Tip 2: Imagery and illustrations
According to Invodo, only 43 per cent of marketers in the UK are using illustrations and photos in their marketing activities. Others miss a trick by including headshots and obvious stock imagery, believing these suffice as adding a visual element to their collateral. Photography and illustrations have the power to evoke emotions where text does not, and building emotion is a tough goal for many B2B brands.
The key is to find visuals that feel original and illuminate your message. High-quality imagery doesn’t have to break the budget: subscribing to high-quality photo libraries such as Getty is an affordable option for many brands, and there are excellent photo libraries which make images available for free. For brands with bigger budgets, commissioning original photography or illustrations is a worthwhile way to bring in the kinds of imagery that enhance editorial projects.
Unique and powerful imagery are a double dividend investment because they not only increase engagement in the original content but also allow for strategic use across digital and social media channels — like GE’s Instagram account.
The greatest value of a picture is when it forces us to notice what we never expected to see.”
John Tukey, Mathematician
Tip 3: Editorial Design
Editorial design is a principle that publishing houses understand well: how to lay out copy, how to best space a page, how to consider fonts and formats and how to integrate design and text.
This is essential in any content project. The better the information is laid out and organised, the better white space is used advantageously, the easier it will be for readers to take away what you want. Google’s digital magazine Think showcases this well, with articles using bold imagery, well-spaced text and scrollable infographics.
Whilst every brand will have its own guidelines and house style, it is important to remember and apply considerations of balance between the written word and images and between infographics and written analysis.
There is no such thing as information overload. There is only bad design.”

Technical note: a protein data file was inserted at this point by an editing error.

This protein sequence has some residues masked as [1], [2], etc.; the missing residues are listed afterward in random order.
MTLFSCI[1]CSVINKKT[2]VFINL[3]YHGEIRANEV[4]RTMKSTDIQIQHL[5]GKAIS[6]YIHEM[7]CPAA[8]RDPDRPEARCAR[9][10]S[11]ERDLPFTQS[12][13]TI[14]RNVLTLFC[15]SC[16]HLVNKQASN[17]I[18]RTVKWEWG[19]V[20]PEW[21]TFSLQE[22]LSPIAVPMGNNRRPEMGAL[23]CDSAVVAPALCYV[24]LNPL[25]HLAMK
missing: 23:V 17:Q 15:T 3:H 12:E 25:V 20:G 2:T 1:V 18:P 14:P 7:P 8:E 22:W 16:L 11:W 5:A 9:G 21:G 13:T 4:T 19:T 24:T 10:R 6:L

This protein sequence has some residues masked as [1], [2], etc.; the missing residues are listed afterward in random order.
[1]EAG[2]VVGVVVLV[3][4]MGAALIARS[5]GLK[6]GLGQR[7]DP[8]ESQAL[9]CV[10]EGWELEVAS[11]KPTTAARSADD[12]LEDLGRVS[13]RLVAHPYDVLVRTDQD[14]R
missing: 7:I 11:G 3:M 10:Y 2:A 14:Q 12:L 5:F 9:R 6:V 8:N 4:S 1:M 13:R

Edward Tufte, Professor
Tip 4: Multimedia UX
Video has proven that brands no longer have to go through media to convey their messages, today they are the media. Consumers are watching more content online than ever — The Drum reports that UK adults spend nearly an hour a day watching digital videos. This is an opportunity for brands of all sizes. The cost of video production is lower today, leaving fewer barriers to entry.
Utilising video and other multimedia formats should be an important part of marketing strategy. Invodo reports that viewers are 85 per cent more likely to purchase a product after watching a video about it. And even when videos don’t lead to direct sales, they do lead to brand building and relationship building in a way that cannot be mimicked by text-only communication any longer.
Video helps capture and contextualise the world around us.”
Dan Patterson, TV producer and writer
Design unlocks revenue
What good design unlocks for brands goes beyond the measurable. Whilst it’s one of the best ways to improve engagement metrics, it also taps into the psychology and science of how people learn best. Taking advantage of this knowledge by investing in quality design has a high payoff — and it’s what sets brands apart from just boxticking with their design. Taking a design-led approach is a smart but undervalued strategy to build up influence and impact. Good design speaks volumes to a company’s professionalism, quality and positioning in the market, and with the increasing pressures on people’s time and dropping attention spans, there is no better way to power-boost your content than to take seriously the design element of branded content.